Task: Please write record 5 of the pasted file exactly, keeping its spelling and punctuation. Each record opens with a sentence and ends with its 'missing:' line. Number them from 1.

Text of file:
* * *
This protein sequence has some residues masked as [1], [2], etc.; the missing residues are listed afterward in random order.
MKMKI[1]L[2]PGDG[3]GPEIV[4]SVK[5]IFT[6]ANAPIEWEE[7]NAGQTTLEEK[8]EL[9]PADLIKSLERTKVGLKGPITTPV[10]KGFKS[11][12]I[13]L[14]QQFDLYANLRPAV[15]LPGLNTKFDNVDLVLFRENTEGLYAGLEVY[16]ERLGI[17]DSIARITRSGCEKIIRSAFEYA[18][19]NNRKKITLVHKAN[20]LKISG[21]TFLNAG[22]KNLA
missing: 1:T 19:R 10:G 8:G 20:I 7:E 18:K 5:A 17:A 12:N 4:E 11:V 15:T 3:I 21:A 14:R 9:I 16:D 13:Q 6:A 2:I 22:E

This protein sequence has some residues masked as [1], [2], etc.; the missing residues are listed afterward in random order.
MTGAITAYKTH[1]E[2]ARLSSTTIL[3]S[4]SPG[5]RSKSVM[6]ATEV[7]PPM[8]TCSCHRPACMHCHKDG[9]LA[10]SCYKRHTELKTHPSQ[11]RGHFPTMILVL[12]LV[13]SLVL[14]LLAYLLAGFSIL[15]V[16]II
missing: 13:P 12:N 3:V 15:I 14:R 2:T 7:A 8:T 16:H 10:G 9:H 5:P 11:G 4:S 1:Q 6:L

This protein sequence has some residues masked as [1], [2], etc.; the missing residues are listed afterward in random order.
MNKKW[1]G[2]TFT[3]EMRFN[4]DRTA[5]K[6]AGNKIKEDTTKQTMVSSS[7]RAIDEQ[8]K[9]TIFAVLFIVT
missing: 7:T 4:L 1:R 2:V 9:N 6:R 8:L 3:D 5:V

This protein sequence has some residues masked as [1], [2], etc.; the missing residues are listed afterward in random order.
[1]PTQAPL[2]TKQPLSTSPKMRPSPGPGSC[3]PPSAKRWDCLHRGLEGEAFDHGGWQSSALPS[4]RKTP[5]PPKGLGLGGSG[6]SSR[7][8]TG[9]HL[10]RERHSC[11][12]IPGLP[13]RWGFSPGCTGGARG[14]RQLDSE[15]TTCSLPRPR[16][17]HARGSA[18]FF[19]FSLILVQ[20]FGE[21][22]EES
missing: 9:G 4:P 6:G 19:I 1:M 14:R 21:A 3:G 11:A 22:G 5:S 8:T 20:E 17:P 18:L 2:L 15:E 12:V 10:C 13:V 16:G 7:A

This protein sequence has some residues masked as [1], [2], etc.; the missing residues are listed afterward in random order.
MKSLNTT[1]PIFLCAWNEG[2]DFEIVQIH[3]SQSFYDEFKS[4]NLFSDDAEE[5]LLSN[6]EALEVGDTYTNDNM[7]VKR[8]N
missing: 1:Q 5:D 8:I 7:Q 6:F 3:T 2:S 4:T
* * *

This protein sequence has some residues masked as [1], [2], etc.; the missing residues are listed afterward in random order.
MKSLNTT[1]PIFLCAWNEG[2]DFEIVQIH[3]SQSFYDEFKS[4]NLFSDDAEE[5]LLSN[6]EALEVGDTYTNDNM[7]VKR[8]N
missing: 1:Q 5:D 8:I 7:Q 6:F 3:T 2:S 4:T